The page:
In the case before us, it appears that there was more than sufficient evidence presented at trial which tended to show that the Union's duty was not fulfilled. Union business agent Sherman Brown testified that he was unable to counter the Joint Committee's challenge to Milstead's seniority claim because Milstead had failed to inform him about his work on Air Freight and Local Cartage routes. But the record shows that Milstead discussed his grievance with Union representative Homer Coomer at some time prior to the June 12 meeting of the Joint Committee, and in that discussion Milstead asked Coomer for advice regarding the submission of a lengthy grievance statement he had prepared. Coomer read the statement which mentioned Milstead's work on Air Freight and Local Cartage routes. From this, the jury could have inferred that the Union was placed on notice as to Milstead's problem with the separate seniority provision (presumed to have been contained in the Air Freight Agreement) but that, in spite of this notice, the Union failed to check the applicability of the provision in preparing for the grievance hearing.


The Union also contended that the separate seniority system was in effect since it had informally reached agreement with the Company on the matter. But when the Joint Committee rendered its conditional opinion on the Milstead grievance, its decision was to affirm the grievance unless the Company could show that the Air Freight Agreement was in effect. The obvious purpose behind this requirement was to verify the existence of the separate seniority agreement which would have barred Milstead's claim to regular employee status. Thus, if an informal agreement did exist, the record does not show that anyone on the Joint Committee knew about it. Also, the jury could have inferred that Brown was unaware of any such agreement since he did not mention it when the challenge to Milstead's claim was presented.


After receiving a copy of the Air Freight Agreement from a Company representative, Brown reviewed its contents but failed to notice that the oftquoted seniority provision was missing. If Brown was not aware of the informal agreement, he may have been remiss in not noticing the absence of the seniority provision from the Air Freight Agreement. If, on the other hand, he was aware of the informal agreement, he may have breached his duty by failing to inform Milstead or the Joint Committee of it.


However, this does not necessarily imply that the Union was required to argue the absence of the seniority provision in Milstead's behalf. The Union could have refrained from arguing the point in deference to larger Union interests. As stated by the Court of Appeals for the Fifth Circuit,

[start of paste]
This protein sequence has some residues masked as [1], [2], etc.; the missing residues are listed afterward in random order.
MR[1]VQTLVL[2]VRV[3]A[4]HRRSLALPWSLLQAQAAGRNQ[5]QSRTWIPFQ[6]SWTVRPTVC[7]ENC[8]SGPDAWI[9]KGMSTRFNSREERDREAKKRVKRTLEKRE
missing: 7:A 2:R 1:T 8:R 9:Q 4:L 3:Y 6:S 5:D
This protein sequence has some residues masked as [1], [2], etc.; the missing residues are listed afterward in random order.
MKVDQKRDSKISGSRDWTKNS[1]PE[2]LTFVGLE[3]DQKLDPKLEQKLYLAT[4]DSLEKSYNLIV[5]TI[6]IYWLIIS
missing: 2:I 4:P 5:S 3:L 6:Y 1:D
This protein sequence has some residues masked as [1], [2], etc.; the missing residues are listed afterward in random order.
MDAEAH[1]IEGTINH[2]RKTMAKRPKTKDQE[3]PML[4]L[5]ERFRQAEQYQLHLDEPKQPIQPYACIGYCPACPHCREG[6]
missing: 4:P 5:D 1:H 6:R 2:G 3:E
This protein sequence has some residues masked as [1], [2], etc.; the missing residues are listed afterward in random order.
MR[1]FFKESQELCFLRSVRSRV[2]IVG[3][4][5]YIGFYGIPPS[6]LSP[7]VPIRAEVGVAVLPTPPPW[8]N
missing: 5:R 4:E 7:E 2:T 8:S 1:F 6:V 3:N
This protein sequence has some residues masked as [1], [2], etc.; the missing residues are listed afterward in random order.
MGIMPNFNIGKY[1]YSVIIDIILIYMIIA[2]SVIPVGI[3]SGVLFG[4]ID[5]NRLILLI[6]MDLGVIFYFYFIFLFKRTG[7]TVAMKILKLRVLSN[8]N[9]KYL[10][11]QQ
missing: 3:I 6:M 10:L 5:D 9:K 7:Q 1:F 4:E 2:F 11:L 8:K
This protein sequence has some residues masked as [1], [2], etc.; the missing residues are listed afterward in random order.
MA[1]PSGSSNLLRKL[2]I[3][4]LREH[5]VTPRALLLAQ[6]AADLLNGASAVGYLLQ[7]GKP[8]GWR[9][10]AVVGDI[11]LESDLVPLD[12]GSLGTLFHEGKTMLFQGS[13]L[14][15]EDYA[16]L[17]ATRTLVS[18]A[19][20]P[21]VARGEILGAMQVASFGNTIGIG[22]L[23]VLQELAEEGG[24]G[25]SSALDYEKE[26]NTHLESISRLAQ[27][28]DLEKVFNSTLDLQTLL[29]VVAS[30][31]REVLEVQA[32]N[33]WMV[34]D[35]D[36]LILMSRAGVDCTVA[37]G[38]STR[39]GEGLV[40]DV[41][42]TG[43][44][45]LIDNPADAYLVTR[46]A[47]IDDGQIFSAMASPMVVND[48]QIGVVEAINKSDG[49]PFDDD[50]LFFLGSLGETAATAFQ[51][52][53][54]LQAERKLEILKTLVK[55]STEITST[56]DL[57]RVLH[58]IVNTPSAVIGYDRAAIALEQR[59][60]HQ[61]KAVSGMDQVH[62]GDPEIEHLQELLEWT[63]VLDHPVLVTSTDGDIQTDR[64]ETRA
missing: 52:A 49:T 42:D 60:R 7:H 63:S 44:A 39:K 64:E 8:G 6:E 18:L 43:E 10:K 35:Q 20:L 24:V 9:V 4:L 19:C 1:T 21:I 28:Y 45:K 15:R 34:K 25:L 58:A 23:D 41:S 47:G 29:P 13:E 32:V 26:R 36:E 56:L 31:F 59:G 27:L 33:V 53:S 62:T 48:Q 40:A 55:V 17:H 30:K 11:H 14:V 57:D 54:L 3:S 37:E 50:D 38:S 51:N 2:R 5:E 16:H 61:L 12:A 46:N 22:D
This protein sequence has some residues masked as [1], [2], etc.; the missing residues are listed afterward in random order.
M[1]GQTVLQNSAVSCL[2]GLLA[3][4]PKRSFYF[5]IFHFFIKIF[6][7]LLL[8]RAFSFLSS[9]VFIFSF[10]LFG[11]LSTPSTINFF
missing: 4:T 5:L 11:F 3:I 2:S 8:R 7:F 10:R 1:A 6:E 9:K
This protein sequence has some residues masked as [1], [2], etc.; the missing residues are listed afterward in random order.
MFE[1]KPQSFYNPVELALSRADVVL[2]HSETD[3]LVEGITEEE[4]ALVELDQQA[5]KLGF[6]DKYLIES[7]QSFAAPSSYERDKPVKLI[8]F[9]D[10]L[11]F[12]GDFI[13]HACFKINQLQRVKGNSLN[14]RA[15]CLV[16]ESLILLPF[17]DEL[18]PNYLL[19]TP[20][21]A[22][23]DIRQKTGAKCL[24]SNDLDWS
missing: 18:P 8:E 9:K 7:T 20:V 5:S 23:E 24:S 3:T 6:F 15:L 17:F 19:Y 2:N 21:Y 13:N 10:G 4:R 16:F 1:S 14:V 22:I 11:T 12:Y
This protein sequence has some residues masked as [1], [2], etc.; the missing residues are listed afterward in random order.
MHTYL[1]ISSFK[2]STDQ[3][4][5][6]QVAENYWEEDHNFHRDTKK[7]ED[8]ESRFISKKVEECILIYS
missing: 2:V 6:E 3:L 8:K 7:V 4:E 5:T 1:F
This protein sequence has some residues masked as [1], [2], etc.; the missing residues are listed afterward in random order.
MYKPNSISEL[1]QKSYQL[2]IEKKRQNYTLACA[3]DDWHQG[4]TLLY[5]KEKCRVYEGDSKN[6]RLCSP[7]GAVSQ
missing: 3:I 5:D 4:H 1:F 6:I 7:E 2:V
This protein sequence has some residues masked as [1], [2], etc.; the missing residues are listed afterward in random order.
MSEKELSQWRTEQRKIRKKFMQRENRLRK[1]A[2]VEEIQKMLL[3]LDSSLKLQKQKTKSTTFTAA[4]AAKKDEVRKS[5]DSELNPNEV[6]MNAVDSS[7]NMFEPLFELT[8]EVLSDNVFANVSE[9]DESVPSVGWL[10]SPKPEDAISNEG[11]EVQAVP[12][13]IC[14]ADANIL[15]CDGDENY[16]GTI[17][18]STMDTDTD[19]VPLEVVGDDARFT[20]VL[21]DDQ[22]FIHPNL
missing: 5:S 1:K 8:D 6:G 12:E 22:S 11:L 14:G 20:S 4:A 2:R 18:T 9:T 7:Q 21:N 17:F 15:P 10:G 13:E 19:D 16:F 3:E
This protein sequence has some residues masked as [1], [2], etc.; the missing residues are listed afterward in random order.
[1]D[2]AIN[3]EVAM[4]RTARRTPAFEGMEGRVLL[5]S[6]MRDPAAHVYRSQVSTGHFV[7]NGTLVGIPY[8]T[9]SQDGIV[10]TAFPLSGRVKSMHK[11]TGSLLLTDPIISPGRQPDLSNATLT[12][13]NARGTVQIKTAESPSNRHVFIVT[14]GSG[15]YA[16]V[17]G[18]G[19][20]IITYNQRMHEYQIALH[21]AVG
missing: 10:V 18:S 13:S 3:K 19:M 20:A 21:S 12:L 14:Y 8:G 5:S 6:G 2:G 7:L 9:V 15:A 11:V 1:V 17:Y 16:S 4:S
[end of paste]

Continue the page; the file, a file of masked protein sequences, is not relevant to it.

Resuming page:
The major goal of the duty of fair representation is to identify and protect individual expectations as far as possible without undermining collective interests. Where the individual and collective group interests clash, the former must yield to the latter. Where collective bargaining agreements are executed, there may be many provisions which lead individual employees to believe they are entitled to specified benefits but, in the final analysis, the collective group interests must remain paramount. Tedford v. Peabody Coal Co., 533 F.2d 952, 956-957 (5th Cir. 1976).7


In this case, no analysis of competing collective and individual interests could have occurred because the Union was seemingly unaware of Milstead's interest in the missing seniority provision.


With regard to the issue of damages, there is nothing in the record to support the $20,000 award assessed against the Union. In overruling Milstead's motion for attorney fees after the trial, the district court may have surmised that the jury would include within its verdict a sum representing a reasonable attorney's fee. As in Scott v. Anchor Motor Freight, 496 F.2d 276, 282 (6th Cir. 1974), Cert. denied 419 U.S. 868, 95 S.Ct. 126, 42 L.Ed.2d 107 (1974),


(t)he difficulty is that the jurors were presented with no evidence of what attorney fees were in this case, though their charge comprehended determining an amount of attorney fees. . . . The $12,500 verdict against the Union necessarily rests on a sheerly speculative foundation and cannot stand.